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There's lots of research out there on flash cards and they are a proven, effective study aid. Flash Cards work because of the "Forgetting Curve"; rehearsal and retrieval before you forget an item strengthens the memory before it decays allowing one to optimize encoding into LTM. The paper Optimising learning using flashcards: Spacing is more effective than ...


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Flash cards work for two main reasons: they serve as retrieval practice they force the student to space practice out Both of these reasons have been demonstrated to enhance learning. Retrieval practice, sometimes called the testing effect, has been shown by Roediger and colleagues to promote learning above and beyond additional study. For instance, in a ...


6

A quick Pubmed search shows a couple of potential useful papers. The more promising: Karpicke, JD., & Bauernschmidt, A. (2011) Spaced retrieval: absolute spacing enhances learning regardless of relative spacing J Exp Psychol Learn Mem Cogn. 37(5):1250-7 Toppino, TC., Kasserman, JE., & Mracek WA. (1991) The effect of spacing repetitions on the ...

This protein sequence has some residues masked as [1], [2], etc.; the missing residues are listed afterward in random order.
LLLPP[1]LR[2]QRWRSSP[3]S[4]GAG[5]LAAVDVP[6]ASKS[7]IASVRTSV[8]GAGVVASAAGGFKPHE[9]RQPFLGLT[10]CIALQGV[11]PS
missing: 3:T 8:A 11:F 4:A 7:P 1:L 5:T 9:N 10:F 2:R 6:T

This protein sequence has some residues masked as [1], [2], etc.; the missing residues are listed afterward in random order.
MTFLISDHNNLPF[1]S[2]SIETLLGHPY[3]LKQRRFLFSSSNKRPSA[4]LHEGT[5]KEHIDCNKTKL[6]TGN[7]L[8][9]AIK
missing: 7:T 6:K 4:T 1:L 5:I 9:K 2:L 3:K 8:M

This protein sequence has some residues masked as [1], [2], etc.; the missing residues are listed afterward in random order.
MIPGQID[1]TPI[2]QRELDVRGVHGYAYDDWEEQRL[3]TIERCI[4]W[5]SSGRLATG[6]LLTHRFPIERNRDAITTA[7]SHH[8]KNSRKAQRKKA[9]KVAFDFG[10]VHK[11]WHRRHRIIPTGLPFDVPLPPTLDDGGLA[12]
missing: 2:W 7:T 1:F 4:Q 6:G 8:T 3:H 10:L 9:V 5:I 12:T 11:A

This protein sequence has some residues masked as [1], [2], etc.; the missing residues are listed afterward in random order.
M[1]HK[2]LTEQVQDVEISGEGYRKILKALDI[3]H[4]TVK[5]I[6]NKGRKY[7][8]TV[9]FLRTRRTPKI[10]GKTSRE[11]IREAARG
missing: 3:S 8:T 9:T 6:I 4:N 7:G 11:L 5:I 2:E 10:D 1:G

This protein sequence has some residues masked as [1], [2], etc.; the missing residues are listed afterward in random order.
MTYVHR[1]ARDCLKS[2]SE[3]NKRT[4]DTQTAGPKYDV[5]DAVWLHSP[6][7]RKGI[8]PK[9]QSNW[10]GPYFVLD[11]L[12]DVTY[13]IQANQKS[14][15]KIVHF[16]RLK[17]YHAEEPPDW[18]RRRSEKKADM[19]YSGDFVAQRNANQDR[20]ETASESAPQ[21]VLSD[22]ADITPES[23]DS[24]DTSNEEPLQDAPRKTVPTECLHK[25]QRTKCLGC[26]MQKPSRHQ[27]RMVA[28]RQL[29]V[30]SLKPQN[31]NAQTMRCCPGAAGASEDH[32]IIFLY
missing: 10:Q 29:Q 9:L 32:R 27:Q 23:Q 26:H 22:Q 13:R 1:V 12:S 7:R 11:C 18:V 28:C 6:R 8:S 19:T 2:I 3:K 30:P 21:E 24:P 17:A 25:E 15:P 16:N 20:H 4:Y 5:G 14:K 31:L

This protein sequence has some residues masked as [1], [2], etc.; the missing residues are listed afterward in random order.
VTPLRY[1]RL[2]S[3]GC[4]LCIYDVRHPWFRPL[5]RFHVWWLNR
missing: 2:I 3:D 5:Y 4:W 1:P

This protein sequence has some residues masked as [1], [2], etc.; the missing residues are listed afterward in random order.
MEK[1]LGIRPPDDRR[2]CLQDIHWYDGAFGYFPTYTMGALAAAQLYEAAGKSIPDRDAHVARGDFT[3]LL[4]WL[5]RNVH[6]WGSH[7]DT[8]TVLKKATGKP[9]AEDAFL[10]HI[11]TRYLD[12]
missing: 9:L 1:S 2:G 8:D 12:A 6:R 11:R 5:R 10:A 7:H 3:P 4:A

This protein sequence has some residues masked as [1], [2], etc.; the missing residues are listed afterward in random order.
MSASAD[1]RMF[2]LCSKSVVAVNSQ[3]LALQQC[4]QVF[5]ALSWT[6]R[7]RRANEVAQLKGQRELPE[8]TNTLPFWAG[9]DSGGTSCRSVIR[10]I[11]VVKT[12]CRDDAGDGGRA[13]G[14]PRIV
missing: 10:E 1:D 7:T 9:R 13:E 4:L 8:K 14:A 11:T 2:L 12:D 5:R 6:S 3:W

4

Just a few words on mnemonics before answering your question. I have been practicing for two years. First because I was impressed how easy it was to remember items using these techniques. My personal best time for learning the order of 52 cards is 1min 40s, which is not really good compared to real competitors, but the point is that practicing 30min a day ...


3

Read "Moonwalking with Einstein" by Foer or watch or listen to transcripts of the world's memory experts, such as Ben Pridmore. You'll notice that they have their own special techniques to make abstract concepts more memorable. These individuals have increased difficulty with less concrete themes, however, and it may be best to process the to-be-remembered ...


1

My first psychology professor always encouraged us to try and relate new concepts to concrete examples (hypothetical or real). When that is not possible, I find that elaboration (adding further information that depends on the idea) is a good way to help remember an abstract concept. Of course, both of these methods can be time and effort intensive.


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